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Pakistan Arrests Taleban Insurgents

Police in Pakistan arrested twenty-nine Taleban insurgents in the southwestern city of Quetta, near the border with Afghanistan. Pakistan's Interior Minister Aftab Khan Sherpao said two Taleban commanders were among those captured. At least ten of the insurgents had been wounded earlier in combat with North Atlantic Treaty Organization [NATO] forces in Afghanistan's Helmand province.

Pakistan's Foreign Minister, Khurshid Mahmood Kasuri says Pakistan has, "zero tolerance for terrorists," and has brought some seven-hundred al-Qaida members to justice since 2001. Some six-hundred Pakistani soldiers have died fighting al-Qaida terrorists, Taleban insurgents, and their allies.

U.S Secretary of State Condoleezza Rice says, "the Pakistanis have moved more than ten-thousand more forces to the [Afghanistan] border, but they are very long borders, and how to stop people from crossing the border is a longtime problem in the region."

The United States will provide more than two-and-a-half million dollars to improve Pakistan's border security. The aid will help Pakistan pay for border police, update communications and other equipment, and improve training.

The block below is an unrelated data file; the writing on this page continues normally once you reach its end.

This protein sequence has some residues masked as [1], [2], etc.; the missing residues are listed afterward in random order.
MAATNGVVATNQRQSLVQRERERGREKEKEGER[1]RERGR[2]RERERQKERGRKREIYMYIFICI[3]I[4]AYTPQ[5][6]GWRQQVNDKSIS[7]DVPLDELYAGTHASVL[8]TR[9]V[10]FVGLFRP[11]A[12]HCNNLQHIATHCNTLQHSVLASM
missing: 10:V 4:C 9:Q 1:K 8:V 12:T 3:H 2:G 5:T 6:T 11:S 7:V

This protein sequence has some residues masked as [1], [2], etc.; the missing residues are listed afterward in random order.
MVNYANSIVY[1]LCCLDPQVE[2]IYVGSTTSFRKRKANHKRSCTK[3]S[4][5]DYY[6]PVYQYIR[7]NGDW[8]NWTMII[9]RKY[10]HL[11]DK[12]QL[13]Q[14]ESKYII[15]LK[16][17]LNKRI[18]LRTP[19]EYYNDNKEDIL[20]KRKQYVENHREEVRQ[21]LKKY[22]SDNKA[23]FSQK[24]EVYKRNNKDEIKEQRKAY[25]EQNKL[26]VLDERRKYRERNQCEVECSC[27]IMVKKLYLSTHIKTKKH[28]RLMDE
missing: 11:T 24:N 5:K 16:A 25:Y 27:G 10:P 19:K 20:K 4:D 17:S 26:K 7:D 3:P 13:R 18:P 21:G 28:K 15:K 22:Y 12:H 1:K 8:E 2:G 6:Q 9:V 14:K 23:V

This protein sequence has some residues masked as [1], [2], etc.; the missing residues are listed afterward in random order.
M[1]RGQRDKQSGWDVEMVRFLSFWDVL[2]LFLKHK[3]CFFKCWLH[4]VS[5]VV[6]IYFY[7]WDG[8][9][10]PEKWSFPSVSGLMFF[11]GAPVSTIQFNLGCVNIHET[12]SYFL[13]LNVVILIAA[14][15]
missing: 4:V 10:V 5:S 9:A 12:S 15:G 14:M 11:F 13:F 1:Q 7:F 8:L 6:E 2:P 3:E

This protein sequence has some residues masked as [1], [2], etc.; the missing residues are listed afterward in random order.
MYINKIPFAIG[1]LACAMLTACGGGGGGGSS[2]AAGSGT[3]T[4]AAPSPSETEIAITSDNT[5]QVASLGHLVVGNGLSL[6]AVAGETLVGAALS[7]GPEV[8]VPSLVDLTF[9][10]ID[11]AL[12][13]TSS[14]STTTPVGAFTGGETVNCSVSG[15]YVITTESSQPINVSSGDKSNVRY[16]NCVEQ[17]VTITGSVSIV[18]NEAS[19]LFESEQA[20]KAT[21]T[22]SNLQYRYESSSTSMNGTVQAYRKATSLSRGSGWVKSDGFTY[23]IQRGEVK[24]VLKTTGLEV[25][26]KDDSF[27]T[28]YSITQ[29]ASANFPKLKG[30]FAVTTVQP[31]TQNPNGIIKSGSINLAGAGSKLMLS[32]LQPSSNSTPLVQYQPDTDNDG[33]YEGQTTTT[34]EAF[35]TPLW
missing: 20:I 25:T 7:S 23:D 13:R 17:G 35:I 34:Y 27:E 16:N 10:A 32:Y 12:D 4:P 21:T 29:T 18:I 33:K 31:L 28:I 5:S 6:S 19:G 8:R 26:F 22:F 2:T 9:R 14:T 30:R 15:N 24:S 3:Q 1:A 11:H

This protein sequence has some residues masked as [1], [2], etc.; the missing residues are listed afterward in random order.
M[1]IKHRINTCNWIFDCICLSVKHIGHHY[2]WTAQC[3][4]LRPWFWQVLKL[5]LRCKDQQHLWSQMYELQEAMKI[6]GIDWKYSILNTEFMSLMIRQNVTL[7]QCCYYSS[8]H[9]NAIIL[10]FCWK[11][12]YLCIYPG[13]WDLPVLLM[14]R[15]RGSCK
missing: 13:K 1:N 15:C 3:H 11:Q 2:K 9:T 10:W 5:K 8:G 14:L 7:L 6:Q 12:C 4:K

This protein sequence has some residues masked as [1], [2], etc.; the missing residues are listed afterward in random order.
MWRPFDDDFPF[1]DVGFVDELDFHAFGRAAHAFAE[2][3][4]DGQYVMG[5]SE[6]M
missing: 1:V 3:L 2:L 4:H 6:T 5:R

Military officials from Pakistan, Afghanistan, and the U.S.-led coalition recently met in Pakistan's South Waziristan province to coordinate efforts to stop the movement of violent extremists across the Pakistan-Afghanistan border. Secretary of State Rice says the U.S., Afghanistan, and Pakistan "all need to do better" to stop the terrorists:

"What we are all trying to do is to commit as strongly as we can to the [anti-terror] activities, which make it ultimately impossible for al-Qaida and Taleban to operate on that border. We [the U.S.], Afghanistan and Pakistan, are going to unify all of our efforts, as we have done over the last several years, toward the goal of eliminating the threat from al-Qaida and the Taleban."

The United States, Pakistan, and Afghanistan must work together, said Secretary of State Rice, "to defeat this terrible enemy, to return this region to peace and stability, and to allow the quite remarkable progress that has been made over the last five years to continue."

The preceding was an editorial reflecting the views of the United States Government.